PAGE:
What equipment do I need to start laying down my own music tracks and orchestrating my compositions? I have a Yamaha PSR500M.
March 7, 2004 2:54 PM   Subscribe

I write and compose music. What I would like to know is what kind of basic equipment do I need to start laying down my own tracks and orchestrating my own stuff? My expensive toy PSR500M Yamaha has just enough bells and whistles to tantalize me as to what is possible to do. I have to start small, as finances are an issue at present.
posted by konolia to Media & Arts (10 answers total)
It's a difficult question to answer, as it depends on exactly what sort of music you want to make, and how you want to make it - fill us in with more info. I'm guessing you want to know about various methods of multitrack recording? I'm assuming by the word "orchestrating" you want to make complex, hi-fi instrumental music, rather than say, be able to record rock demo tapes.
posted by Jimbob at 3:28 PM on March 7, 2004

By 'laying down [your] own tracks', do you mean doing MIDI sequencing, or recording the actual audio?
posted by cmonkey at 3:29 PM on March 7, 2004

Response by poster: Yes, I want to do instrumental music.

My vocabulary in this area is really weak, so let me try to give you a little more idea what I need-I am a keyboardist and I like the idea of being able to lay down different layers of sound-like Enya does with her keyboards, for example. I have also just now gotten interested in electronica,etc. and wouldn't mind snatching some ideas from that direction.

What my worship pastor does is use a drum machine and then add stuff with other equipment. He's got some kind of box-shaped electronic thing -sequencer?-that he uses to play back parts to us when we are learning stuff-I also think he uses it to do some composing but I would imagine he'd have to hook up a keyboard or something to it? I know I am sounding more ignorant by the minute. I know I need a synthesizer of some sort.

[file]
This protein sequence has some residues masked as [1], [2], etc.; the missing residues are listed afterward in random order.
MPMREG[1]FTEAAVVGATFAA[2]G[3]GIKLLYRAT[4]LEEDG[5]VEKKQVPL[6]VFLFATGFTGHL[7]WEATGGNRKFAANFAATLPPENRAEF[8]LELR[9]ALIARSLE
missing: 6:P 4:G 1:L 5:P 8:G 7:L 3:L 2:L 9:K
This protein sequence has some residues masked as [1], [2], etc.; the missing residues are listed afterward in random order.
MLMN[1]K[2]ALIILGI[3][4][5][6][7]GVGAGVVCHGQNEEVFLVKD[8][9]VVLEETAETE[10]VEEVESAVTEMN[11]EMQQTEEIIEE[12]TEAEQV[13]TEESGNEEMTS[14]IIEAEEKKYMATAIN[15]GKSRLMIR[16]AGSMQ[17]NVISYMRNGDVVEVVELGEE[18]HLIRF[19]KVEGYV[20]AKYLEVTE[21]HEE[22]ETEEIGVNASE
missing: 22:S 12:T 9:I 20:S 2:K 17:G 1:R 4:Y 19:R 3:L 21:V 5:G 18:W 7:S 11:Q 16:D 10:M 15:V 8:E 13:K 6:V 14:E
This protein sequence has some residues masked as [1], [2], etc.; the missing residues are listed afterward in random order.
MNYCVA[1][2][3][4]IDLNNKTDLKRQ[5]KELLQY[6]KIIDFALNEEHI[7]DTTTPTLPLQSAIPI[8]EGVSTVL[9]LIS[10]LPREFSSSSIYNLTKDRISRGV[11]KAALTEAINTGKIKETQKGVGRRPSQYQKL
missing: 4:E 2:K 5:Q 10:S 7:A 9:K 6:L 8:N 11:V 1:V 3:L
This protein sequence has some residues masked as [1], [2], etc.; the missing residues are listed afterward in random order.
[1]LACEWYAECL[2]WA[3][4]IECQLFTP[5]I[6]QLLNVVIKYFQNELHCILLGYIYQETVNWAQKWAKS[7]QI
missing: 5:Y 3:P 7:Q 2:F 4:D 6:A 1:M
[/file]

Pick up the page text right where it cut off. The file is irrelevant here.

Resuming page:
posted by konolia at 4:20 PM on March 7, 2004

It sounds like what you want to do could be done pretty much all in MIDI, which means the cheapest option would probably be through software on your PC. Recording MIDI means the software doesn't record the sounds you're making - just an exact description of the notes you're playing, which can then be played back either through software synthesizers on the PC, or on any other MIDI instrument you've got connected (including your keyboard). This allows, of course, for multi-tracking. You could play one part of the song and record it in your MIDI software, create a new "track", record the next part over the top of the first (and assign a new instrument to it, for instance), and so-on. Some possible software: Cubase VST - pretty much the industry standard, expensive, but it can do whatever you want to do. Cakewalk - simpler, less features, but still perfectly useable for recording multi-track MIDI. FruityLoops - check this one out if you want to head in the electronica direction, because as well as being able to record MIDI, it also functions as a drum machine / sequencer / sampler, which might make it easier to create full composition with just your keyboard.